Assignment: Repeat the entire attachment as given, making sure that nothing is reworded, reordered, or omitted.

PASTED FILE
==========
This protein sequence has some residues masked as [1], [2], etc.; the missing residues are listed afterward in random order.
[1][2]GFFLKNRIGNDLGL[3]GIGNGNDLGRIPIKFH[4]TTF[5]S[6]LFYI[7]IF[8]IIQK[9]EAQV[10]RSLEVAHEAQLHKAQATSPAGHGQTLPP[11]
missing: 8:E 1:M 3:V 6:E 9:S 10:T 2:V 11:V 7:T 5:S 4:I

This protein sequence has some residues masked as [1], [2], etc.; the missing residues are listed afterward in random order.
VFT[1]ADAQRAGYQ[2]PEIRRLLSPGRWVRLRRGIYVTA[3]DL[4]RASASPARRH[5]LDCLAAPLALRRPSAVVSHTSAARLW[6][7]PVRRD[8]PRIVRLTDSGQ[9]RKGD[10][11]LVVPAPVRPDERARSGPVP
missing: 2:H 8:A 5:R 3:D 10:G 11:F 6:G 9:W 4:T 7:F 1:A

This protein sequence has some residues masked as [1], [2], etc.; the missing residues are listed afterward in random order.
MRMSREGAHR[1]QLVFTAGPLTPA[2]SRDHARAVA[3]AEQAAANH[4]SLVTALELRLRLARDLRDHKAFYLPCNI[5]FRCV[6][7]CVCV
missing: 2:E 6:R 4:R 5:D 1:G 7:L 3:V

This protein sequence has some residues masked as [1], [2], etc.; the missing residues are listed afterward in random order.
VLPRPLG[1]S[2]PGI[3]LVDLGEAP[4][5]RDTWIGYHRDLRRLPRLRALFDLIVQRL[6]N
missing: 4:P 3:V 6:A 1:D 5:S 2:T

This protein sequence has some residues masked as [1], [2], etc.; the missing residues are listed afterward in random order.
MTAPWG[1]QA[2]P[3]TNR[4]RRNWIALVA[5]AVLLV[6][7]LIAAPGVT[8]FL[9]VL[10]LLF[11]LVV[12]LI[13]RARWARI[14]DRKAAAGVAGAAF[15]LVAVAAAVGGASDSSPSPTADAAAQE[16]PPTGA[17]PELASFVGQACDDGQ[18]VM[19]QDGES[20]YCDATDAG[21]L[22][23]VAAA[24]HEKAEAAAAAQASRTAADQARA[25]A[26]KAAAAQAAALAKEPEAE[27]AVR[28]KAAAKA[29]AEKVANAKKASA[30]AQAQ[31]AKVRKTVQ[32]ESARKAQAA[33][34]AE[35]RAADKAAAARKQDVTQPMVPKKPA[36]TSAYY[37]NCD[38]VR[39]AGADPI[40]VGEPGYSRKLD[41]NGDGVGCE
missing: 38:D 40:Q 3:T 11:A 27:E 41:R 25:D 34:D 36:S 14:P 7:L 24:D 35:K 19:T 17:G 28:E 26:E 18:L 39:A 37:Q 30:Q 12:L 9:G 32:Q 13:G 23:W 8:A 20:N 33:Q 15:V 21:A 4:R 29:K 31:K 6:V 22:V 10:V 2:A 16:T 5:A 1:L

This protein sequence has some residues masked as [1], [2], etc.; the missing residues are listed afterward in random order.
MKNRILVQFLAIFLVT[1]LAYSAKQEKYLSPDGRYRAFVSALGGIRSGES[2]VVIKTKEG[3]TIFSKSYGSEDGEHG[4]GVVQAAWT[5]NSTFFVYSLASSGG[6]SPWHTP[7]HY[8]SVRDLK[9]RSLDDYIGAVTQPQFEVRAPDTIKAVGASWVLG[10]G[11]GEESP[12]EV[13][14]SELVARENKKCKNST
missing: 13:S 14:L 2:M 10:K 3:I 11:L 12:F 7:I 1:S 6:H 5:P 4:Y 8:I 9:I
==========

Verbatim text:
This protein sequence has some residues masked as [1], [2], etc.; the missing residues are listed afterward in random order.
[1][2]GFFLKNRIGNDLGL[3]GIGNGNDLGRIPIKFH[4]TTF[5]S[6]LFYI[7]IF[8]IIQK[9]EAQV[10]RSLEVAHEAQLHKAQATSPAGHGQTLPP[11]
missing: 8:E 1:M 3:V 6:E 9:S 10:T 2:V 11:V 7:T 5:S 4:I

This protein sequence has some residues masked as [1], [2], etc.; the missing residues are listed afterward in random order.
VFT[1]ADAQRAGYQ[2]PEIRRLLSPGRWVRLRRGIYVTA[3]DL[4]RASASPARRH[5]LDCLAAPLALRRPSAVVSHTSAARLW[6][7]PVRRD[8]PRIVRLTDSGQ[9]RKGD[10][11]LVVPAPVRPDERARSGPVP
missing: 2:H 8:A 5:R 3:D 10:G 11:F 6:G 9:W 4:T 7:F 1:A

This protein sequence has some residues masked as [1], [2], etc.; the missing residues are listed afterward in random order.
MRMSREGAHR[1]QLVFTAGPLTPA[2]SRDHARAVA[3]AEQAAANH[4]SLVTALELRLRLARDLRDHKAFYLPCNI[5]FRCV[6][7]CVCV
missing: 2:E 6:R 4:R 5:D 1:G 7:L 3:V

This protein sequence has some residues masked as [1], [2], etc.; the missing residues are listed afterward in random order.
VLPRPLG[1]S[2]PGI[3]LVDLGEAP[4][5]RDTWIGYHRDLRRLPRLRALFDLIVQRL[6]N
missing: 4:P 3:V 6:A 1:D 5:S 2:T

This protein sequence has some residues masked as [1], [2], etc.; the missing residues are listed afterward in random order.
MTAPWG[1]QA[2]P[3]TNR[4]RRNWIALVA[5]AVLLV[6][7]LIAAPGVT[8]FL[9]VL[10]LLF[11]LVV[12]LI[13]RARWARI[14]DRKAAAGVAGAAF[15]LVAVAAAVGGASDSSPSPTADAAAQE[16]PPTGA[17]PELASFVGQACDDGQ[18]VM[19]QDGES[20]YCDATDAG[21]L[22][23]VAAA[24]HEKAEAAAAAQASRTAADQARA[25]A[26]KAAAAQAAALAKEPEAE[27]AVR[28]KAAAKA[29]AEKVANAKKASA[30]AQAQ[31]AKVRKTVQ[32]ESARKAQAA[33][34]AE[35]RAADKAAAARKQDVTQPMVPKKPA[36]TSAYY[37]NCD[38]VR[39]AGADPI[40]VGEPGYSRKLD[41]NGDGVGCE
missing: 38:D 40:Q 3:T 11:A 27:E 41:R 25:D 34:D 36:S 14:P 7:L 24:D 35:K 19:T 17:G 28:E 26:E 18:L 39:A 37:Q 30:Q 12:L 9:G 32:Q 13:G 23:W 8:A 20:N 33:Q 15:V 21:A 4:R 29:K 31:K 6:V 22:V 10:V 2:A 16:T 5:A 1:L

This protein sequence has some residues masked as [1], [2], etc.; the missing residues are listed afterward in random order.
MKNRILVQFLAIFLVT[1]LAYSAKQEKYLSPDGRYRAFVSALGGIRSGES[2]VVIKTKEG[3]TIFSKSYGSEDGEHG[4]GVVQAAWT[5]NSTFFVYSLASSGG[6]SPWHTP[7]HY[8]SVRDLK[9]RSLDDYIGAVTQPQFEVRAPDTIKAVGASWVLG[10]G[11]GEESP[12]EV[13][14]SELVARENKKCKNST
missing: 13:S 14:L 2:M 10:K 3:I 11:L 12:F 7:I 1:S 6:H 5:P 4:Y 8:I 9:I